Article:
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Stable Governments and the Allocation of Policy Portfolios

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  • Austen-Smith, David
  • Banks, Jeffrey

Abstract

Different members of coalition governments typically have responsibility for different aspects, or dimensions, of policy. Such responsibilities are allocated as portfolios to government members. Given a distribution of such portfolios, final government policy is derived as the accumulation of individual members' decisions in regard to their respective responsibilities. We develop a portfolio allocation model of government formation and policy decision in multiparty legislatures. In particular, we focus on stable portfolio allocations, where a stable allocation is one that yields a policy that no legislative coalition is willing or able to overturn. Several notions of stability are considered and related to the usual concept of the core. Among the results are that although stable allocations are not guaranteed, such allocations can exist with minority governments; and that final policy outcomes associated with stable governments need not be “centrist.“

Suggested Citation

  • Austen-Smith, David & Banks, Jeffrey, 1990. "Stable Governments and the Allocation of Policy Portfolios," American Political Science Review, Cambridge University Press, vol. 84(3), pages 891-906, September.
  • Handle: RePEc:cup:apsrev:v:84:y:1990:i:03:p:891-906_19
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    Cited by:

    1. Michel Le Breton & Karine Van der Straeten, 2013. "Alliances électorales entre deux tours de scrutin. Le point de vue de la théorie des jeux coopératifs et une application aux élections régionales de mars 2010," Revue économique, Presses de Sciences-Po, vol. 64(2), pages 173-240.
    2. Krehbiel, Keith & Diermeier, Daniel, 2001. "Institutionalism as a Methodology," Research Papers 1699, Stanford University, Graduate School of Business.
    3. Gerald Pech, 2004. "Coalition Governments Versus Minority Governments: Bargaining Power, Cohesion and Budgeting Outcomes," Public Choice, Springer, vol. 121(1), pages 1-24, October.
    4. Agnieszka Rusinowska & Harrie Swart, 2008. "Negotiating a Stable Government: An Application of Bargaining Theory to a Coalition Formation Model," Group Decision and Negotiation, Springer, vol. 17(5), pages 445-464, September.
    5. Fabio Franchino & Anne J. Rahming, 2003. "Biased Ministers, Inefficiency, and Control in Distributive Policies," European Union Politics, , vol. 4(1), pages 11-36, March.
    6. Diermeier, Daniel & Merlo, Antonio, 2000. "Government Turnover in Parliamentary Democracies," Journal of Economic Theory, Elsevier, vol. 94(1), pages 46-79, September.
    7. Michel Le Breton & Karine Van Der Straeten, 2017. "Alliances Électorales et Gouvernementales : La Contribution de la Théorie des Jeux Coopératifs à la Science Politique," Revue d'économie politique, Dalloz, vol. 127(4), pages 637-736.
    8. Piolatto, Amedeo, 2011. "Plurality versus proportional electoral rule: Which is most representative of voters?," European Journal of Political Economy, Elsevier, vol. 27(2), pages 311-327, June.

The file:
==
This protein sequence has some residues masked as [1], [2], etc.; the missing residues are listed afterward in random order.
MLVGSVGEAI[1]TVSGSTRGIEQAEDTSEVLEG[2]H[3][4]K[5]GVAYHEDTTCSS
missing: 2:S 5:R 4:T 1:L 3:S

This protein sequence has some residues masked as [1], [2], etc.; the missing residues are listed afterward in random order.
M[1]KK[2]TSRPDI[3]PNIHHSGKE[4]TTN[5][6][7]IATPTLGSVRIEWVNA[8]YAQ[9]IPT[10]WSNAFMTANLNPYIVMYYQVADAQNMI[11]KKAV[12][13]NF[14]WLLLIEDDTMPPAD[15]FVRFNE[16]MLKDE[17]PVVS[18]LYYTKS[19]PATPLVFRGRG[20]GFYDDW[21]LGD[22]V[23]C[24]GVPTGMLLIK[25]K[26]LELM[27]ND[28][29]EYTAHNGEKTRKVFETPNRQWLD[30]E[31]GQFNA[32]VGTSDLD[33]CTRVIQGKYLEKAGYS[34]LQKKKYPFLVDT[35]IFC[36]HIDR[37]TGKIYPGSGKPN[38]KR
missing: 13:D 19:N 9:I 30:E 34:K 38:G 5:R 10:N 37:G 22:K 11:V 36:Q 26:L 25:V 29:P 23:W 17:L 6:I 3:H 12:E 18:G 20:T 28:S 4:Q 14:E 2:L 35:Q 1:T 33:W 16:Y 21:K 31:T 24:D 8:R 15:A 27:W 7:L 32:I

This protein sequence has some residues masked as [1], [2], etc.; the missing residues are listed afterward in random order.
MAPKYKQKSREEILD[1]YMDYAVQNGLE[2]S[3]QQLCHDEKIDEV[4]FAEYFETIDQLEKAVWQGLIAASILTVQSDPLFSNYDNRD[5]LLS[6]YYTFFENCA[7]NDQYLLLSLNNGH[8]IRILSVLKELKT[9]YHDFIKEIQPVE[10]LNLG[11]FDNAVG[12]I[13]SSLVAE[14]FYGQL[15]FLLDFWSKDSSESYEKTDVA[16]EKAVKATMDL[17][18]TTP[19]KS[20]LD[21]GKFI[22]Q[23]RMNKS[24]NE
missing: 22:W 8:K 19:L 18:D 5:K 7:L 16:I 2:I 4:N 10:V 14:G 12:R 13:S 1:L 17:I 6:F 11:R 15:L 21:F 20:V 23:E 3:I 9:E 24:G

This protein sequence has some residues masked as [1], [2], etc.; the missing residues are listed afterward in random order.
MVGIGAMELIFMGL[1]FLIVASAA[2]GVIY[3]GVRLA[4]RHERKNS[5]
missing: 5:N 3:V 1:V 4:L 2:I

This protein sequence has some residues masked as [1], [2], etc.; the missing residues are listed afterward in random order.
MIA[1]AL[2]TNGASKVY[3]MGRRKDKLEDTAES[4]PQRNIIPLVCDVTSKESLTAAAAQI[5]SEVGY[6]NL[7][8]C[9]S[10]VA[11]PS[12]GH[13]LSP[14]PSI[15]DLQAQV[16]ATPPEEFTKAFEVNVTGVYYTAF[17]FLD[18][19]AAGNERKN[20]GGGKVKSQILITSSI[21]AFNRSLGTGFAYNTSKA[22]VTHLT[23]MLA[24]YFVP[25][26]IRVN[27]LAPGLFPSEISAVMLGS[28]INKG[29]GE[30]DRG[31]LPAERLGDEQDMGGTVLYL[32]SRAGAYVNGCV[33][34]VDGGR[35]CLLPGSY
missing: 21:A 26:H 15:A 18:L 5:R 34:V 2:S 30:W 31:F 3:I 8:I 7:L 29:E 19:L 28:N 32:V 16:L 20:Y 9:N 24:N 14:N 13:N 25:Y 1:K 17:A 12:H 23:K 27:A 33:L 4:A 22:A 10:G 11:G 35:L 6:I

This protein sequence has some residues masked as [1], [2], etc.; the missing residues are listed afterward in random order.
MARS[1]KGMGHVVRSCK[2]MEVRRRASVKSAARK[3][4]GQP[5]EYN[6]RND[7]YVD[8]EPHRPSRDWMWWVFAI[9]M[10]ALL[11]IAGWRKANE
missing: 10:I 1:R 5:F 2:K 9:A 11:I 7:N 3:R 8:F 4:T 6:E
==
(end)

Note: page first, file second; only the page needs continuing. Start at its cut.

9. Moser, Peter, 1999. "The impact of legislative institutions on public policy: a survey," European Journal of Political Economy, Elsevier, vol. 15(1), pages 1-33, March.
    10. Thomas Fujiwara & Carlos Sanz, 2020. "Rank Effects in Bargaining: Evidence from Government Formation," Review of Economic Studies, Oxford University Press, vol. 87(3), pages 1261-1295.
    11. Manow, Philip, 1994. "Strukturinduzierte Politikgleichgewichte: Das Gesundheitsstrukturgesetz (GSG) und seine Vorgänger," MPIfG Discussion Paper 94/5, Max Planck Institute for the Study of Societies.
    12. Artyom Jelnov & Pavel Jelnov, 2019. "Success, Survival and Probabilistic Voting: The Case of a ruling Party," Homo Oeconomicus: Journal of Behavioral and Institutional Economics, Springer, vol. 36(3), pages 209-226, December.
    13. Merlo, Antonio, 1997. "Bargaining over Governments in a Stochastic Environment," Journal of Political Economy, University of Chicago Press, vol. 105(1), pages 101-131, February.
    14. Yves Breitmoser, 2009. "Demand commitments in majority bargaining or how formateurs get their way," International Journal of Game Theory, Springer;Game Theory Society, vol. 38(2), pages 183-191, June.
    15. Orestis Troumpounis & Dimitrios Xefteris, 2016. "Incomplete information, proportional representation and strategic voting," Social Choice and Welfare, Springer;The Society for Social Choice and Welfare, vol. 47(4), pages 879-903, December.
    16. Torun Dewan & Andrea Galeotti & Christian Ghiglino & Francesco Squintani, 2015. "Information aggregation and optimal structure of the executive," LSE Research Online Documents on Economics 59632, London School of Economics and Political Science, LSE Library.
    17. Antonio Merlo, 2005. "Whither Political Economy? Theories, Facts and Issues," PIER Working Paper Archive 05-033, Penn Institute for Economic Research, Department of Economics, University of Pennsylvania, revised 01 Dec 2005.
    18. Thomas Fujiwara & Carlos Sanz, 2017. "Norms in bargaining: evidence from government formation in Spain," Working Papers 1741, Banco de España.
    19. Vannucci, Stefano, 1997. "Voting for a coalition government: A game-theoretic view," European Journal of Political Economy, Elsevier, vol. 13(3), pages 537-555, September.

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